The influence of The Clash, and its ability to turn personal into politics, and vice versa, carries over into songs throughout my own career, from the “Nightwatchman”Black Spartacus Heart Attack Machine,” To “Marie Celeste, “from my EP The Catastrophists to”Save our souls“from my last album. If any of the songs I was involved in could energize or politicize a person the same way the Clashes affected me, the decision to sign with Epic was worth it.

I had the opportunity to play with Strummer on his collaboration with Johnny Cash ”,Song of redemption, “and on his song”It’s a rock world. “I have never been more nervous in my life than when I was introduced to him. Very few recordings were made, but a lot of accounts of bottles of red wine quickly ingested did. occasion when Joe was standing in court to pick up and strum his famous Telecaster with the “Ignore Alien Orders” sticker on it. This guitar kicked off a thousand bands and that’s why I play a Telecaster on songs like this. than “Night vigilante. “Holding this historic guitar, on which Joe had written and performed my favorite songs over the years, was sublime.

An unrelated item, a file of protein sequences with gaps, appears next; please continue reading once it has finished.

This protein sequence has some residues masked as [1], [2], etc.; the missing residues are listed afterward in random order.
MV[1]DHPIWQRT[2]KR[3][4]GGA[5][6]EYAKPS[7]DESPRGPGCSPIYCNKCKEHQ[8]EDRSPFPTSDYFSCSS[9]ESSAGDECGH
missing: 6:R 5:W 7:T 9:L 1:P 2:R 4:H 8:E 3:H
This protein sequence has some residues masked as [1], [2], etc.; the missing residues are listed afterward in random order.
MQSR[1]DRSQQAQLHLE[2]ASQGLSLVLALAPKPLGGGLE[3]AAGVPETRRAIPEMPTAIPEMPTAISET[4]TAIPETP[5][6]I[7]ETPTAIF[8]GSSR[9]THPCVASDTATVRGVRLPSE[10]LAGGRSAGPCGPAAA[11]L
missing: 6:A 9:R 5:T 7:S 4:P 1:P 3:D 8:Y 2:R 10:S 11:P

The last time I saw Joe was when he and his band the Mescaleros played Troubadour about a year before he died. He played with all the passion and intensity he had at the height of The Clash. He was a vital artist until the end.

His idealism and conviction instilled in me the courage to try and make a difference with a guitar.

In the great hymn of the Clash “White riotJoe sang:

Do you take the upper hand

Where do you take orders?

Go back,

Or are you going ahead?

I have answered these four questions for myself every day since I first heard them.

They embody the raison d’être of The Clashes, a group that combined revolutionary sounds with revolutionary ideas.

For me, they are still “the only band that matters”.

Previous essays in this series can be found here.